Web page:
GPs should prepare for a grilling on physical climate risks

As more investors conduct climate scenario analyses, the severity of physical risks on investment portfolios is becoming clearer.

CPP Investments’ Pamela Thomas is addressing her pension fund peers. “Your fiduciary duty is to preserve value. Make money, yes – but for the love of God, don’t lose any money because you were ignoring obvious risks.”

That is why CPP and a raft of other giant institutional investors have started to conduct climate scenario analyses for their portfolios. The Los Angeles County Employees’ Retirement Association has projected that its current portfolio would experience a 15 percent net asset value drawdown in a global warming scenario of below 2C (the global warming scenario most governments are working towards). “We’re doing this because climate and other scenarios potentially have material economic consequences for the fund,” LACERA chief investment officer Jonathan Grabel told the investment board last month.

CPP Investments reported “a potential negative impact to the fund’s market value by up to 13 percent in a given year during the next 30 years” in its sustainability report released earlier this autumn. It uses scenario analyses to “determine what assets are at risk of stranding”. Either get these assets onto transition plans or sell them off, said Thomas, speaking onstage at PEI Group’s PERE Network conference last month.

CalPERS has started to integrate climate risk assessments into due diligence and scenario analyses for some parts of its portfolio to make asset liability and risk evaluations, it announced last month. And Harvard Management Company has been asking its fund managers for climate scenario analysis data for several years.

Climate scenario analyses typically involve developing projections of total-portfolio valuations, performance or expected returns. Many investors have included both optimistic (1.5-2C) and more severe (2.5-3C) global warming scenarios. Such analyses incorporate transition risks: the effects of regulatory changes and market factors in pursuit of a global transition; and physical risks: the impact of climate change itself, including extreme weather events, rising sea levels and chronic higher temperatures and rainfall.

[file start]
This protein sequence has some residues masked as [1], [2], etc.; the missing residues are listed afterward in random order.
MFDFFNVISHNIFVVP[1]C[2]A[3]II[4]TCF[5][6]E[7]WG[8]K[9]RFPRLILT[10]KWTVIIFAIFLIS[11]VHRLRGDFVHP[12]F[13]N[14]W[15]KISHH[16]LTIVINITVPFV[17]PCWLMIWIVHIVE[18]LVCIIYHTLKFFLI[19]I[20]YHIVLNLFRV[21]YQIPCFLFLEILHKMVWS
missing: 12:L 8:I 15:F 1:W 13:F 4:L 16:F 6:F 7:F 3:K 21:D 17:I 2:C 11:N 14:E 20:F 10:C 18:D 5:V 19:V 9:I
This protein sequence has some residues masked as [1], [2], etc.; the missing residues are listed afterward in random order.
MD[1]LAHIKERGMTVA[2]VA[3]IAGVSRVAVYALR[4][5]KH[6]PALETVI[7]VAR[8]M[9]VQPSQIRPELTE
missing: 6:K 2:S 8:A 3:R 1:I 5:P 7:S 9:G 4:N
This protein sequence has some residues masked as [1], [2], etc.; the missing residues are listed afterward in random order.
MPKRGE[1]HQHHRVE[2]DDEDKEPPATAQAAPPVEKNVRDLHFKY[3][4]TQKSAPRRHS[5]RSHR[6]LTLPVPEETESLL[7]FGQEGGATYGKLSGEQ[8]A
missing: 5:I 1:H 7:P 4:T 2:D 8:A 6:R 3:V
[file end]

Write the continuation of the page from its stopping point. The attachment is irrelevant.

Transition risks receive more attention than physical risks in private markets, according to a report by sustainability consultancies ERM and Ceres, produced using 27 GP and LP interviews. “This is partly explained by the shorter investment lifecycle of a typical private equity portfolio, where physical risk may not be perceived to play as significant a role in the near term,” the report stated. “Many firms interviewed mentioned that, given typical hold periods of five to seven years, transition risks are given more attention than physical risks, as they are seen to provide more lucrative investment opportunities and to generate potentially higher exit multiples.”

There are easy wins for asset managers to show they are addressing transition risks. By introducing net-zero targets and putting assets on decarbonisation pathways, as more and more managers are doing, they position assets to avoid the potential taxes and regulatory risks that a global transition will bring.

Addressing physical risks may be more challenging and less rewarding for both asset managers and asset owners. There will be unavoidable costs associated with climate resilience and adaptation that investors and managers will need to price in, such as higher energy bills for cooling systems, insurance costs for extreme weather events and higher prices for natural resources. It may entail, for example, excluding and divesting from the geographies most vulnerable to extreme weather events and sectors reliant on natural capital and global supply chains.

But physical risks are perhaps more important than transition risks. In LACERA’s analysis, physical risks account for 11.1 percent of the 15 percent NAV drawdown, while transition risks account for 4.4 percentage points. And that is in a target global warming scenario (below 2C) that we are not on track to achieve. Physical risks will become even more acute as global warming increases – and, according to December 2023 analysis by Climate Action Tracker, the world is currently on a trajectory to 2.7C global warming.

Asset managers should prepare for more questions related to physical climate risks.